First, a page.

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Dress for Success -- Does Primping Pay?

  • Daniel S. Hamermesh
  • Xin Meng
  • Junsen Zhang

A unique survey of Shanghai residents in 1996 that combined labor-market information, appraisals of respondents' beauty, and household expenditures allows us to examine the relative magnitudes of the investment and consumption components of women's spending on beauty-enhancing goods and services. We find that beauty raises women's earnings (and to a lesser extent, men's) adjusted for a wide range of controls. Additional spending on clothing and cosmetics has a generally positive but decreasing marginal impact on a woman's perceived beauty. The relative sizes of these effects demonstrate that such purchases pay back at most 10 percent of each unit of expenditure in the form of higher earnings. Most such spending represents consumption.

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File URL: http://www.nber.org/papers/w7167.pdf
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Paper provided by National Bureau of Economic Research, Inc in its series NBER Working Papers with number 7167.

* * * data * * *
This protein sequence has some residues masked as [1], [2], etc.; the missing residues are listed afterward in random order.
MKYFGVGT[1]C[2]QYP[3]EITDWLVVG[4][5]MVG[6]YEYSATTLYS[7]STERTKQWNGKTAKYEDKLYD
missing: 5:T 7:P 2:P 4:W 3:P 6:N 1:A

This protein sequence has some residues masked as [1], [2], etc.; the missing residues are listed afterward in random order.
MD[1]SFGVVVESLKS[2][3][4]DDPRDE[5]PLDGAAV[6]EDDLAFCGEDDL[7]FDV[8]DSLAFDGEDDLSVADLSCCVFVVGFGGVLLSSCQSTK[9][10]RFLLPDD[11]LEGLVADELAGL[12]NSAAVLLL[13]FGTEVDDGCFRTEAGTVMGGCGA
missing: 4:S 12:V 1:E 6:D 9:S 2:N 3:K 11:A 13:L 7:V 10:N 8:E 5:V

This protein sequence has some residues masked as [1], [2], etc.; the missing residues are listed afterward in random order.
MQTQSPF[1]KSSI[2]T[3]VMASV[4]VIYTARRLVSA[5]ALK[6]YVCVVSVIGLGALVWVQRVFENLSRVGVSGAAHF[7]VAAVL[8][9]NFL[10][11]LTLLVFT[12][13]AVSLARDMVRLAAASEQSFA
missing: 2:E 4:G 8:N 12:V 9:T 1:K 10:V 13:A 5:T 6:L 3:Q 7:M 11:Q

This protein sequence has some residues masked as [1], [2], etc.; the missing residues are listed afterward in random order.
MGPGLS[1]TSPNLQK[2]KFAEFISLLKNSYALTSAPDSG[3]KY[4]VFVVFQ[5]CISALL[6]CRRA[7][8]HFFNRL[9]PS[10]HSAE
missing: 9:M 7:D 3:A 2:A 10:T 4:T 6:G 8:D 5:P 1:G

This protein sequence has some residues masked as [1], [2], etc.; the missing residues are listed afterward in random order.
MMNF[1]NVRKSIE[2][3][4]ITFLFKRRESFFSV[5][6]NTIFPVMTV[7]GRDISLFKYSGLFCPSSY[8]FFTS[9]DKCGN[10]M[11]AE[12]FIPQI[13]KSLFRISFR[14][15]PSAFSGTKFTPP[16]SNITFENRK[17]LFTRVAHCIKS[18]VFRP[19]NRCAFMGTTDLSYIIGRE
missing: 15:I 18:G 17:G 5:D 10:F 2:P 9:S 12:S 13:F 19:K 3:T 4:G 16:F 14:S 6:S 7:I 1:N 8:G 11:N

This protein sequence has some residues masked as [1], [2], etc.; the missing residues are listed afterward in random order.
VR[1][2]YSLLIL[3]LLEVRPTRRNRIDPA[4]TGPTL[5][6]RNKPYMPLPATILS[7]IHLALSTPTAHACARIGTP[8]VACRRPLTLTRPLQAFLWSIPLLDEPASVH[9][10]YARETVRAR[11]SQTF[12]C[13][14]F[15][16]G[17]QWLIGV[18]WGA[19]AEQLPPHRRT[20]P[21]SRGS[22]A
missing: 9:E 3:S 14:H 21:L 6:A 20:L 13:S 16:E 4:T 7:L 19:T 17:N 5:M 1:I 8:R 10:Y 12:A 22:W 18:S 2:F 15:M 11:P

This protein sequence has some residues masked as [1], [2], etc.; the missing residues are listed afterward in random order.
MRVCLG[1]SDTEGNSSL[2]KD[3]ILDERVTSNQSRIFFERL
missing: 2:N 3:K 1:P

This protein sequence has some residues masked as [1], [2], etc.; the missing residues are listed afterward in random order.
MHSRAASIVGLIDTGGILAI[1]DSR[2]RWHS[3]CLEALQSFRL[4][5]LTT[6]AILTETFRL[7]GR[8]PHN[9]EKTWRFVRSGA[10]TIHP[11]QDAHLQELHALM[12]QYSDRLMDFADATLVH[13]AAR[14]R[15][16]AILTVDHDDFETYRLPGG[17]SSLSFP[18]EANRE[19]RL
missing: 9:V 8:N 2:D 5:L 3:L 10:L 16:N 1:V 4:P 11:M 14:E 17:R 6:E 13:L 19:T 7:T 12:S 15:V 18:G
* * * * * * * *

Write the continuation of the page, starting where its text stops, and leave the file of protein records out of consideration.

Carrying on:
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Date of creation: Jun 1999
Date of revision:
Publication status: published as Labour Economics, Vol. 9, no. 3 (July 2002): 361-373
Handle: RePEc:nbr:nberwo:7167
Note: LS
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  1. Lundberg, S.J. & Pollak, R.A. & Wales, T.J., 1994. "Do Husbands and Wives Pool Their Resources? Evidence from U.K. Child Benefit," Working Papers 94-6, University of Washington, Department of Economics.
  2. John Strauss & Duncan Thomas, 1998. "Health, Nutrition, and Economic Development," Journal of Economic Literature, American Economic Association, vol. 36(2), pages 766-817, June.
  3. Biddle, Jeff E & Hamermesh, Daniel S, 1998. "Beauty, Productivity, and Discrimination: Lawyers' Looks and Lucre," Journal of Labor Economics, University of Chicago Press, vol. 16(1), pages 172-201, January.
  4. Junsen Zhang & William Chan, 1999. "Dowry and Wife's Welfare: A Theoretical and Empirical Analysis," Journal of Political Economy, University of Chicago Press, vol. 107(4), pages 786-808, August.
  5. Eric A. Hanushek, 1996. "Measuring Investment in Education," Journal of Economic Perspectives, American Economic Association, vol. 10(4), pages 9-30, Fall.
  6. Shelly J. Lundberg & Robert A. Pollak & Terence J. Wales, 1997. "Do Husbands and Wives Pool Their Resources? Evidence from the United Kingdom Child Benefit," Journal of Human Resources, University of Wisconsin Press, vol. 32(3), pages 463-480.
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